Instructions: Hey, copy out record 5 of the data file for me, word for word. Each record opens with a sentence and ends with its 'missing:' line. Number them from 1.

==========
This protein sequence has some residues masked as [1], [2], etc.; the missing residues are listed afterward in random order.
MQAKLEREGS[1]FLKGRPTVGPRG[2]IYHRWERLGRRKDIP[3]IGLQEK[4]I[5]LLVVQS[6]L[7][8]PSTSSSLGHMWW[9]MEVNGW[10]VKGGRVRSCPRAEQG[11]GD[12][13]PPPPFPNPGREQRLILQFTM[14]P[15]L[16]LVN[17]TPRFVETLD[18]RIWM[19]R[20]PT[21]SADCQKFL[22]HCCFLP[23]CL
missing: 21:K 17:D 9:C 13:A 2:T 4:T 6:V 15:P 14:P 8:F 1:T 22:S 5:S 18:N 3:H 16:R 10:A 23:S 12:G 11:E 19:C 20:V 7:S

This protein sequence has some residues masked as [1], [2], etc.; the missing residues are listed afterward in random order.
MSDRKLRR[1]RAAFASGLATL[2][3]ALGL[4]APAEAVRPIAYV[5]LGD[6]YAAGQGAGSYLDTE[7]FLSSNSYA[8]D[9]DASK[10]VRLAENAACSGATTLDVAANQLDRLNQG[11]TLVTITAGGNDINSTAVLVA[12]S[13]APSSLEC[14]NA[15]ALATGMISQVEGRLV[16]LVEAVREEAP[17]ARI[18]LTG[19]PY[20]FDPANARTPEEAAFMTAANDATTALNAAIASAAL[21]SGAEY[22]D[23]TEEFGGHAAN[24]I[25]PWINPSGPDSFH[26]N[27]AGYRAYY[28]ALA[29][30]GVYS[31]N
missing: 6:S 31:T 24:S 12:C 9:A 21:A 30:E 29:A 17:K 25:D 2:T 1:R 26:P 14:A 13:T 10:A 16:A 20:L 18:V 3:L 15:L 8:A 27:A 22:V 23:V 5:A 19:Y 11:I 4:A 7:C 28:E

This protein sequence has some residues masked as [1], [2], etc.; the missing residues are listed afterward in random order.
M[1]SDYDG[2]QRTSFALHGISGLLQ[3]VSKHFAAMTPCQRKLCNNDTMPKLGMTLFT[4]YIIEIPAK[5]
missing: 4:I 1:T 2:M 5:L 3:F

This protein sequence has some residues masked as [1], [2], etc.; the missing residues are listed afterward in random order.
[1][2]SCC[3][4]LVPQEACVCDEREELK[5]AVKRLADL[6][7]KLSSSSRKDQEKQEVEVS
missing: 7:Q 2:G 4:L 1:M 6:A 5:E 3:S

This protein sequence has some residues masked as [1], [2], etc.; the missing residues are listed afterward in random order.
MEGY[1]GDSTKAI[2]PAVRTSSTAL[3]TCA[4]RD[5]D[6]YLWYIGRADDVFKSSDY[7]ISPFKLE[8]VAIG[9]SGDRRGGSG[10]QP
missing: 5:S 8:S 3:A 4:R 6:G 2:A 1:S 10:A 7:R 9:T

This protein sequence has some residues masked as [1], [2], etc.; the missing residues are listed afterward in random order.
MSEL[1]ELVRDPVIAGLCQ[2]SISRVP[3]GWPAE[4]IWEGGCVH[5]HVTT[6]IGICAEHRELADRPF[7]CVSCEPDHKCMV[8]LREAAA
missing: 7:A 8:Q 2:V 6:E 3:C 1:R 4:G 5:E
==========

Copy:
This protein sequence has some residues masked as [1], [2], etc.; the missing residues are listed afterward in random order.
MEGY[1]GDSTKAI[2]PAVRTSSTAL[3]TCA[4]RD[5]D[6]YLWYIGRADDVFKSSDY[7]ISPFKLE[8]VAIG[9]SGDRRGGSG[10]QP
missing: 5:S 8:S 3:A 4:R 6:G 2:A 1:S 10:A 7:R 9:T